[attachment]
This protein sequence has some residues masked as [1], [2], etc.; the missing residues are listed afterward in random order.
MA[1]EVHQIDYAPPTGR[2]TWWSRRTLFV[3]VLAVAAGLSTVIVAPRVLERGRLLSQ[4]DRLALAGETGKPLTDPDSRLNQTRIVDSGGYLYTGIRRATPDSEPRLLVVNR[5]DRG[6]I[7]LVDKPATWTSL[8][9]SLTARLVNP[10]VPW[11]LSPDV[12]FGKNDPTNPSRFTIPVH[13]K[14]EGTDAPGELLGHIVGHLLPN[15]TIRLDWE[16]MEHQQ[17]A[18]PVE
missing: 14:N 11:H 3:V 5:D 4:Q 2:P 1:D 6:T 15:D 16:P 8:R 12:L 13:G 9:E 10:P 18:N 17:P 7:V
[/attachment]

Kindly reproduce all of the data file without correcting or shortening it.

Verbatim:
This protein sequence has some residues masked as [1], [2], etc.; the missing residues are listed afterward in random order.
MA[1]EVHQIDYAPPTGR[2]TWWSRRTLFV[3]VLAVAAGLSTVIVAPRVLERGRLLSQ[4]DRLALAGETGKPLTDPDSRLNQTRIVDSGGYLYTGIRRATPDSEPRLLVVNR[5]DRG[6]I[7]LVDKPATWTSL[8][9]SLTARLVNP[10]VPW[11]LSPDV[12]FGKNDPTNPSRFTIPVH[13]K[14]EGTDAPGELLGHIVGHLLPN[15]TIRLDWE[16]MEHQQ[17]A[18]PVE
missing: 14:N 11:H 3:V 5:D 4:Q 2:P 1:D 6:T 15:D 16:P 8:R 12:L 13:G 9:E 10:P 18:N 17:P 7:V